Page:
3. fadeOut(speed, callback): This method gradually decreases the opacity of the elements, from visible to hidden.
  4. fadeToggle(speed, callback): This method toggles between FadeIn() and FadeOut() for selected elements.

Example (fadeTo)

In this example, I will set the opacity of the image on hover. Add images in to
the DIV and assign id “fadeExp1” to div.

<div id="fadeExp1">
    <img src="/wp-content/uploads/2013/02/fade1.jpg" width="100px" height="100px" />
    <img src="/wp-content/uploads/2013/02/fade2.jpg" width="100px" height="100px" />
    <img src="/wp-content/uploads/2013/02/fade3.jpg" width="100px" height="100px" />
</div>

In the ready() function set the default opacity of all the images using $(“#fadeExp1 img”).fadeTo(0, 0.3);. Then on the hover event of each image you can have two functions, one for mouse over and one for mouse out and you set the opacity of each element in that function. For example:

$(document).ready(function () {

    $("#fadeExp1 img").fadeTo(0, 0.3);

    $("#fadeExp1 img").hover(function () {
        $(this).fadeTo("slow", 1.0);
        },
        function () {$(this).fadeTo("slow", 0.3);
        }
    );
});

Example (fadeIn – fadeOut – fadeToggle)

Assign ids to all three <a> links and <img> elements. Then you can register the click event on the anchors.

<a id="lnkFadeIn"  href="#">Fade in</a> | 
<a id="lnkFadeOut" href="#">Fade out</a> | 
<a id="lnkFadeToggle" href="#">Fade toggle</a><br />

<img id="imgFade" src="/wp-content/uploads/2013/02/fade1.jpg" width="100px" height="100px" />

On click simply call the fading methods on the image element. You will also notice event.preventDefault(); method in the example. This method prevents or stops the default behavior of the element so the browser does not try and link off and jump to the top of the page.

$(document).ready(function () {

    $("#lnkFadeIn").click(function (event) {
        event.preventDefault();
        $("#imgFade").fadeIn(1000);
    });

    $("#lnkFadeOut").click(function (event) {
        event.preventDefault();
        $("#imgFade").fadeOut(1000);
    });

    $("#lnkFadeToggle").click(function (event) {
        event.preventDefault();
        $("#imgFade").fadeToggle(2000);
    });
});

Example

Congratualtion! You have won.

When the user clicks on the button, it shows a message for a few seconds and after that themessage fades out and vanishes. You can achieve this functionality in one simple block of code.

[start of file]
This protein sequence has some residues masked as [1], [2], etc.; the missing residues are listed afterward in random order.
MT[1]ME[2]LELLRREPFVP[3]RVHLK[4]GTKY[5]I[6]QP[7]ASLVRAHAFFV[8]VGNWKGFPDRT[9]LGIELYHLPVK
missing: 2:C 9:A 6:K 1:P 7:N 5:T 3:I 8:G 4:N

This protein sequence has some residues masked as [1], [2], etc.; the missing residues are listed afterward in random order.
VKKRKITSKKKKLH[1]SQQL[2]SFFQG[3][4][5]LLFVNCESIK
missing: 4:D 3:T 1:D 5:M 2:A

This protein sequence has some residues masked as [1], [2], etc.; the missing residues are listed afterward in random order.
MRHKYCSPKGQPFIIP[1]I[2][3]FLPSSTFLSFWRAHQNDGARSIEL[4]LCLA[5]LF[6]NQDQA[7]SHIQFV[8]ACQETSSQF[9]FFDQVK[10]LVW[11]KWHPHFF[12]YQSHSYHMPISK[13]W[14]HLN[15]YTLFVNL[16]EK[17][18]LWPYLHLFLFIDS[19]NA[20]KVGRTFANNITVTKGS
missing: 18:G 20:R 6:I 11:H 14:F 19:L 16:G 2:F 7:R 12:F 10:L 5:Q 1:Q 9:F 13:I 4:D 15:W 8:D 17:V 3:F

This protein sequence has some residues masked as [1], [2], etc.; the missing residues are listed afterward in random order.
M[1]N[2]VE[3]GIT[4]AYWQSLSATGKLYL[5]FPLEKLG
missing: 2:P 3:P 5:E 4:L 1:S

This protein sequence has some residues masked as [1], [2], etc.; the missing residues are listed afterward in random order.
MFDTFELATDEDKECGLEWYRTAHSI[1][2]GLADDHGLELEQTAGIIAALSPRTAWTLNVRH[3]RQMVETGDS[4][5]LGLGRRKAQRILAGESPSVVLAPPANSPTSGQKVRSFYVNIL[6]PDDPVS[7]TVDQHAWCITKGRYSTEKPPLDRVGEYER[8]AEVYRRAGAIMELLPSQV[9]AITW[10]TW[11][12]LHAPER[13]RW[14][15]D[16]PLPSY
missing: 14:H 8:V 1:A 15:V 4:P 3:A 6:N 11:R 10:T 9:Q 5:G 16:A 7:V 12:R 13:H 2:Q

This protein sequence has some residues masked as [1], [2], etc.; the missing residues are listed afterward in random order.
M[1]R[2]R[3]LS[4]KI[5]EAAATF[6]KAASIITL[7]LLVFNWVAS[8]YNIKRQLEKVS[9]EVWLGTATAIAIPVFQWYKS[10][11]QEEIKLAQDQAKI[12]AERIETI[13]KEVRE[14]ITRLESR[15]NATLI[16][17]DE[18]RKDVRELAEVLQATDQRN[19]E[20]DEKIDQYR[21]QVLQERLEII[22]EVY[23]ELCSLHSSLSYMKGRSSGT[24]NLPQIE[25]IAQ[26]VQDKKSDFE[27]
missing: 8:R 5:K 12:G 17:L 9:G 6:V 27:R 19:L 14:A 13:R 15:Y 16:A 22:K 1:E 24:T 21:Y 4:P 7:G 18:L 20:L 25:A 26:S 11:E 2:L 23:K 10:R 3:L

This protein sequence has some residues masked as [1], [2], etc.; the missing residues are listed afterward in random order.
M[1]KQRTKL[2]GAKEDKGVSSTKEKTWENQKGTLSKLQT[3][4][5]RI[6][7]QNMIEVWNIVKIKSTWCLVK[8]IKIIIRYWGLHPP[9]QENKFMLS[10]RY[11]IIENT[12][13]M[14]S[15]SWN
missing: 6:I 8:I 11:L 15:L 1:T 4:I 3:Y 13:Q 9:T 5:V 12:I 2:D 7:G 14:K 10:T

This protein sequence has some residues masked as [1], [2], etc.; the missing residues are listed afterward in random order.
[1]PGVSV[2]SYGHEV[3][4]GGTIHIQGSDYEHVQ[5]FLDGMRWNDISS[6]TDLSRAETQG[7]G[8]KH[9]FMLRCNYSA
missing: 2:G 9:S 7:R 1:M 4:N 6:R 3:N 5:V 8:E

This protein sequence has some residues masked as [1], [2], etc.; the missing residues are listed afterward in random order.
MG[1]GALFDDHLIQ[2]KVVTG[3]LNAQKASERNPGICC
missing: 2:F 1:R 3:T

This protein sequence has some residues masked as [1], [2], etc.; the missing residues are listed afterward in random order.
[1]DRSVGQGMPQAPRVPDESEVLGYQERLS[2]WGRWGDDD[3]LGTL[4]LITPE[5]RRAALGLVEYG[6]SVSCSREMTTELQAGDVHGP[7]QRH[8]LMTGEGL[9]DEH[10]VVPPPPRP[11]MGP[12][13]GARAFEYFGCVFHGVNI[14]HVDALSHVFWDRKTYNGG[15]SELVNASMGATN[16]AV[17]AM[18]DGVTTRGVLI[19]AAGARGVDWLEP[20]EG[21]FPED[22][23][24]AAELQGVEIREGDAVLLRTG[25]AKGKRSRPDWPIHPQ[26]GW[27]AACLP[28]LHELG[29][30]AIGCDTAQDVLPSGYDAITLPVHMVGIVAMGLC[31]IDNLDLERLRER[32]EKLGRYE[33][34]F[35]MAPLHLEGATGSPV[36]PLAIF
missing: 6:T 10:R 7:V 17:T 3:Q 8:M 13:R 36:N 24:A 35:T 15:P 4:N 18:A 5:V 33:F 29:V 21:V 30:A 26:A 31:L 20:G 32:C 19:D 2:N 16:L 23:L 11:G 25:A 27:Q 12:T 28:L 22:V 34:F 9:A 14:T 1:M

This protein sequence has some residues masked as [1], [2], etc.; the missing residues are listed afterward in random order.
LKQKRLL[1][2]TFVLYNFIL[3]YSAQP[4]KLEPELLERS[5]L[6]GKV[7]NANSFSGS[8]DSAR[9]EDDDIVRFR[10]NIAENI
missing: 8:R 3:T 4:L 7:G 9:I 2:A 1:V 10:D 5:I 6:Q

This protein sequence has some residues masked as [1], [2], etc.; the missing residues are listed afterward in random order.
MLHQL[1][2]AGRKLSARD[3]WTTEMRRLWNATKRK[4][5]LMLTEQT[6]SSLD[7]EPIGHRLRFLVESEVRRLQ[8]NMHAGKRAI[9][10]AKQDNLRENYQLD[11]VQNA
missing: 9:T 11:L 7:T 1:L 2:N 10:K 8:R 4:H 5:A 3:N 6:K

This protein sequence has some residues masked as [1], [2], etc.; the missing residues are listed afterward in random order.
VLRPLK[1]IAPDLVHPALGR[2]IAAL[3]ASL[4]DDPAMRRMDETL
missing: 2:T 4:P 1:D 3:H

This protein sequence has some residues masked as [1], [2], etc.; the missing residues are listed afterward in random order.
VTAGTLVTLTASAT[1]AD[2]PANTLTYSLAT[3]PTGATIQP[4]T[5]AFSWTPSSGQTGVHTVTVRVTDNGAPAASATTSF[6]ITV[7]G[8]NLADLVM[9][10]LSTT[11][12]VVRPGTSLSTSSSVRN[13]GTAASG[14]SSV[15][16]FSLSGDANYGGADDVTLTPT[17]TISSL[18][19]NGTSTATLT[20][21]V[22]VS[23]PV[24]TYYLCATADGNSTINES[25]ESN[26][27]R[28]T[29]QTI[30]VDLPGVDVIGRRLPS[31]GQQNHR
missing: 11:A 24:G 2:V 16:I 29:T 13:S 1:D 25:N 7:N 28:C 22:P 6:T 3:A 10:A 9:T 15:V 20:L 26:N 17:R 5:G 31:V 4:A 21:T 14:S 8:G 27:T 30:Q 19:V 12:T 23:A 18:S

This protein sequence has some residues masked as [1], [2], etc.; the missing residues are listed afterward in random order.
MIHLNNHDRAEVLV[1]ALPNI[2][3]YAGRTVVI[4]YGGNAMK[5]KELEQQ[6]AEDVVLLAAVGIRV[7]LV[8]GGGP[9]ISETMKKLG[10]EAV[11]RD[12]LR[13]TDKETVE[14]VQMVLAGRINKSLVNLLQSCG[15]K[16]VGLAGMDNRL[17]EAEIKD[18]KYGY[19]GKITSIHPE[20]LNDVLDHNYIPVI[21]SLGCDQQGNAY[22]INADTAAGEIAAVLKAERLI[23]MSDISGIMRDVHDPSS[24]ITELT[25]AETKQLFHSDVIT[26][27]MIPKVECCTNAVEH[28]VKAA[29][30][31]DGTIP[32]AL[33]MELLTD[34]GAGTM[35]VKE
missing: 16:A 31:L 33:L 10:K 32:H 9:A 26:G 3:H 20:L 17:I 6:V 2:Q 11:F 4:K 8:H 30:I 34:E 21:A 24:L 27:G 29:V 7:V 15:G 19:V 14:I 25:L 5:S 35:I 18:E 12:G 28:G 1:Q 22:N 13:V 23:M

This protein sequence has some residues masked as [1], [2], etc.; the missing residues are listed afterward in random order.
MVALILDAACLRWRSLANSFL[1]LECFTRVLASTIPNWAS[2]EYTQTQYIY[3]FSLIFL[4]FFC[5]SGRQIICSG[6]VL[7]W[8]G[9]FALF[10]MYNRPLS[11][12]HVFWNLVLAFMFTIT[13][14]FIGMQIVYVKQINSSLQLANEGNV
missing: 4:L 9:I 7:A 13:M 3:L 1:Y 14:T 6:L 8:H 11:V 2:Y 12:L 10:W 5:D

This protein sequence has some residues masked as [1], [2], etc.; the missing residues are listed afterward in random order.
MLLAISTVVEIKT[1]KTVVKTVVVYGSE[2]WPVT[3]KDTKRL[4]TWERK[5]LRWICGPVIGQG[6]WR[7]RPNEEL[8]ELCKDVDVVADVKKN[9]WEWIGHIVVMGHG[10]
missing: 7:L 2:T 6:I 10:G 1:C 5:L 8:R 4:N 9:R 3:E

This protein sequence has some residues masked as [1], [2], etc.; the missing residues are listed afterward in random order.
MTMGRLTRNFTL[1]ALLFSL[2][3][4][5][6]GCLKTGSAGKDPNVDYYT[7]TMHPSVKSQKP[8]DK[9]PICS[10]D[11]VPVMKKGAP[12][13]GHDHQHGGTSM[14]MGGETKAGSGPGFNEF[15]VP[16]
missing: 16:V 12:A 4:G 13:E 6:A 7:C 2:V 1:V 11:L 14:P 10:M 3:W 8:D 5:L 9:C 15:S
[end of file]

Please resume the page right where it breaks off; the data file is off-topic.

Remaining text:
$(document).ready(function () {

    $("#btnShow").click(function () {
          $('.confirm_save').fadeIn(100).delay(1000).fadeOut(700);
    });   

});

Have you noticed the delay() method between the fadeIn() and fadeout() method? The
delay() method allows us to delay the execution of functions that follow it in the
queue.

Animations

jQuery also provides an easy way to animate elements. The syntax of the animate method is .animate( properties, [duration], [easing], [complete])

  1. properties: A map of CSS properties, which changes during animation.
  2. duration: String or number to determine the duration of the animation.
  3. easing: the name of easing function to use for the transition.
  4. complete: A function to call on the completion of animation.

Example 1

Click on the “More detail” button to increase the size of the image using animation
and show the description of the image. This is the html to implement this functionality.

    
<div id="divExp1" style="">
    <img id="img" src="/wp-content/uploads/2013/02/fade1.jpg" width="100px" height="100px" /><br />
    <a id="lnkMoreDetail" href="#">More detail</a>
    <div id="imgDescription" style="width:450px; background-color:#e1e1e1;  display: none;">
            Image description will be here.
        <div>
            <a id="lnkClose" href="#" >Close</a>
        </div>
    </div>
</div>

Then using jQuery we register the click event on the “lnkMoreDetail” element and increase the width and height of the image using “$(“#img”).animate({ width: 449, height: 339 }, “slow”);” Then we show the description and hide the more detail link.

Then on the click event of “lnkClose” we revert the changes.

$(document).ready(function () {

    $("#lnkMoreDetail").click(function (event) {

        event.preventDefault();

        $("#img").animate({ width: 449, height: 339 }, "slow");
        $("#imgDescription").show();
        $("#lnkMoreDetail").hide();

    });

    $("#lnkClose").click(function (event) {

        event.preventDefault();
        $("#imgDescription").hide();

        $("#img").animate({ height: 100 }, "fast");
        $("#img").animate({ width: 100 }, "fast");

        $("#lnkMoreDetail").show();

    });

});

Example 2

This is an example of how animation could be used on your site. It is a nice subtle effect on the hover of the social icons. It is implemented very simply like this:

$("#divSocial a img").hover(
            function () {
                            $(this).animate({ top: "-15" });
            },